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Cost-effectiveness analysis of diagnostic strategies for suspected pulmonary embolism including helical computed tomography.
Am J Respir Crit Care Med 2003; 167(1):39-44AJ

Abstract

We performed a formal decision analysis to evaluate the cost-effectiveness of various strategies for pulmonary embolism, including helical computed tomography (CT), and determined the most cost-effective schemes for each clinical probability of pulmonary embolism. Other tests included D-dimer (DD), lower limb venous ultrasound (US), ventilation-perfusion (V/Q) scan, and angiography. Outcome measures were 3-month survival and costs per patient managed. Baseline sensitivity of CT was 70%, corresponding to the performance of single-detector CT, and that figure was raised in sensitivity analysis to account for the expected higher sensitivity of newer multidetector CT scanners. All strategies were compared with a reference strategy, namely the V/Q scan in all patients followed when nondiagnostic by an angiogram. For low clinical probability patients, the most cost-effective strategy was DD, US, and V/Q scan, patients with a nondiagnostic V/Q scan being left untreated. Replacing V/Q scan by CT was also cost-effective. For intermediate and high clinical probability patients, a fourth test must be added, either CT or angiography in patients with nondiagnostic V/Q scan, or angiography in patients with a negative helical CT. When using sensitivity figures above 85% (in the multidetector range), DD, US, and CT became the most cost-effective strategy for all clinical probability categories. Helical CT as a single test was not cost-effective. In summary, including helical CT in diagnostic strategies for pulmonary embolism is cost-effective provided that it is combined with DD and US. In contrast, helical CT as a single test is not cost-effective.

Authors+Show Affiliations

Medical Clinic 1, Geneva University Hospital, Geneva, Switzerland. arnaud.perrier@medecine.unige.chNo affiliation info availableNo affiliation info availableNo affiliation info availableNo affiliation info available

Pub Type(s)

Comparative Study
Journal Article
Research Support, Non-U.S. Gov't

Language

eng

PubMed ID

12502474

Citation

Perrier, Arnaud, et al. "Cost-effectiveness Analysis of Diagnostic Strategies for Suspected Pulmonary Embolism Including Helical Computed Tomography." American Journal of Respiratory and Critical Care Medicine, vol. 167, no. 1, 2003, pp. 39-44.
Perrier A, Nendaz MR, Sarasin FP, et al. Cost-effectiveness analysis of diagnostic strategies for suspected pulmonary embolism including helical computed tomography. Am J Respir Crit Care Med. 2003;167(1):39-44.
Perrier, A., Nendaz, M. R., Sarasin, F. P., Howarth, N., & Bounameaux, H. (2003). Cost-effectiveness analysis of diagnostic strategies for suspected pulmonary embolism including helical computed tomography. American Journal of Respiratory and Critical Care Medicine, 167(1), pp. 39-44.
Perrier A, et al. Cost-effectiveness Analysis of Diagnostic Strategies for Suspected Pulmonary Embolism Including Helical Computed Tomography. Am J Respir Crit Care Med. 2003 Jan 1;167(1):39-44. PubMed PMID: 12502474.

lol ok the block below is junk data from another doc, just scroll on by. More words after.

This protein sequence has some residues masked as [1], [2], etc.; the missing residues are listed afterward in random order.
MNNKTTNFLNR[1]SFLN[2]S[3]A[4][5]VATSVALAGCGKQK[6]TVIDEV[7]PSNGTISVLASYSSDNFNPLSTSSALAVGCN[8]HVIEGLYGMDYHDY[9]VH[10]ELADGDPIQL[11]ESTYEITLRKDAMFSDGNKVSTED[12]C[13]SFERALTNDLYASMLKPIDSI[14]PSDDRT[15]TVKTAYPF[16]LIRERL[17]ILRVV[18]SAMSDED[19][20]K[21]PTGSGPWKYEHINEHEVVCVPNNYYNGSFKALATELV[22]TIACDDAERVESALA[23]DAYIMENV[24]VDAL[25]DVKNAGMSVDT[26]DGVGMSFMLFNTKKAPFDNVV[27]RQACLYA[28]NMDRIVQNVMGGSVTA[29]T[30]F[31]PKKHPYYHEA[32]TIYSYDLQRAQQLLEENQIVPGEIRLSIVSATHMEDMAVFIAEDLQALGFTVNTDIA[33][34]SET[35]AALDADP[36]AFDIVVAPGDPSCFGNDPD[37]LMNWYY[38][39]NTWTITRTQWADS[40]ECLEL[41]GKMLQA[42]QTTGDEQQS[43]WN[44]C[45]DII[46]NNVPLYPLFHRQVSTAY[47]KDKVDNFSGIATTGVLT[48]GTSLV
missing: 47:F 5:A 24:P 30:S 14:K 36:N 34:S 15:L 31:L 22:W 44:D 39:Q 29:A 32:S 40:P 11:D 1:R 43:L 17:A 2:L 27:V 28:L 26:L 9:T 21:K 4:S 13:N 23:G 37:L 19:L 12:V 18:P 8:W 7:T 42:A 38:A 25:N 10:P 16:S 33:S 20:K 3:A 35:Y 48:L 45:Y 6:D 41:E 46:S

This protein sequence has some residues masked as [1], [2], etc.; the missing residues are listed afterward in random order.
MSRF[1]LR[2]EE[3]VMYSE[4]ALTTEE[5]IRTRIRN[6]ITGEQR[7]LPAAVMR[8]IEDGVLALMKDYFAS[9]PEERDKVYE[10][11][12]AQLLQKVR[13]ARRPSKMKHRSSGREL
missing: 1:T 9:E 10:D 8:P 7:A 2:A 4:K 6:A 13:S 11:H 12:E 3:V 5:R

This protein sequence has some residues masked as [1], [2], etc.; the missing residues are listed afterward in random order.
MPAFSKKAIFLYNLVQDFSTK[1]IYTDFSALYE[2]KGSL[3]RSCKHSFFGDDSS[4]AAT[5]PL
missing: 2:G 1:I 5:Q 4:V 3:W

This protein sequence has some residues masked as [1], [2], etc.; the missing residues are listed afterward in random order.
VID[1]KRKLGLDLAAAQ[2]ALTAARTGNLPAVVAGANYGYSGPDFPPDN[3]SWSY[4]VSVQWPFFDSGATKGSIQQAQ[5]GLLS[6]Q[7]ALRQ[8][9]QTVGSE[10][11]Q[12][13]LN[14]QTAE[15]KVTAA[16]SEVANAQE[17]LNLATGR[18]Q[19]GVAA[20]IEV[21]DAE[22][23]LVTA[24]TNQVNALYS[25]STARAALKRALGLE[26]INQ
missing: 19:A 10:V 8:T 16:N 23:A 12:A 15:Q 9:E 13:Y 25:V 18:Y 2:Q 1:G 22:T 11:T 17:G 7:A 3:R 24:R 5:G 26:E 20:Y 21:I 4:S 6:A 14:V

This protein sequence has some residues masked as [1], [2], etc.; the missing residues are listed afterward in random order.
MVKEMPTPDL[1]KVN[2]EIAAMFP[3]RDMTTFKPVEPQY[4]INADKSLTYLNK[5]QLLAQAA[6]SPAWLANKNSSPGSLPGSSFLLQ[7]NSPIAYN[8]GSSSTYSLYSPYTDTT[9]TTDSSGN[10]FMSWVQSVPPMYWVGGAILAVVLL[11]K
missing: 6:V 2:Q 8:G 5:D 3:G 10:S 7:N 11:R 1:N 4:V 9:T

* Article titles in AMA citation format should be in sentence-case
TY - JOUR T1 - Cost-effectiveness analysis of diagnostic strategies for suspected pulmonary embolism including helical computed tomography. AU - Perrier,Arnaud, AU - Nendaz,Mathieu R, AU - Sarasin,François P, AU - Howarth,Nigel, AU - Bounameaux,Henri, PY - 2002/12/28/pubmed PY - 2003/2/14/medline PY - 2002/12/28/entrez SP - 39 EP - 44 JF - American journal of respiratory and critical care medicine JO - Am. J. Respir. Crit. Care Med. VL - 167 IS - 1 N2 - We performed a formal decision analysis to evaluate the cost-effectiveness of various strategies for pulmonary embolism, including helical computed tomography (CT), and determined the most cost-effective schemes for each clinical probability of pulmonary embolism. Other tests included D-dimer (DD), lower limb venous ultrasound (US), ventilation-perfusion (V/Q) scan, and angiography. Outcome measures were 3-month survival and costs per patient managed. Baseline sensitivity of CT was 70%, corresponding to the performance of single-detector CT, and that figure was raised in sensitivity analysis to account for the expected higher sensitivity of newer multidetector CT scanners. All strategies were compared with a reference strategy, namely the V/Q scan in all patients followed when nondiagnostic by an angiogram. For low clinical probability patients, the most cost-effective strategy was DD, US, and V/Q scan, patients with a nondiagnostic V/Q scan being left untreated. Replacing V/Q scan by CT was also cost-effective. For intermediate and high clinical probability patients, a fourth test must be added, either CT or angiography in patients with nondiagnostic V/Q scan, or angiography in patients with a negative helical CT. When using sensitivity figures above 85% (in the multidetector range), DD, US, and CT became the most cost-effective strategy for all clinical probability categories. Helical CT as a single test was not cost-effective. In summary, including helical CT in diagnostic strategies for pulmonary embolism is cost-effective provided that it is combined with DD and US. In contrast, helical CT as a single test is not cost-effective. SN - 1073-449X UR - https://www.unboundmedicine.com/medline/citation/12502474/Cost_effectiveness_analysis_of_diagnostic_strategies_for_suspected_pulmonary_embolism_including_helical_computed_tomography_ L2 - http://www.atsjournals.org/doi/full/10.1164/rccm.2106128?url_ver=Z39.88-2003&rfr_id=ori:rid:crossref.org&rfr_dat=cr_pub=pubmed DB - PRIME DP - Unbound Medicine ER -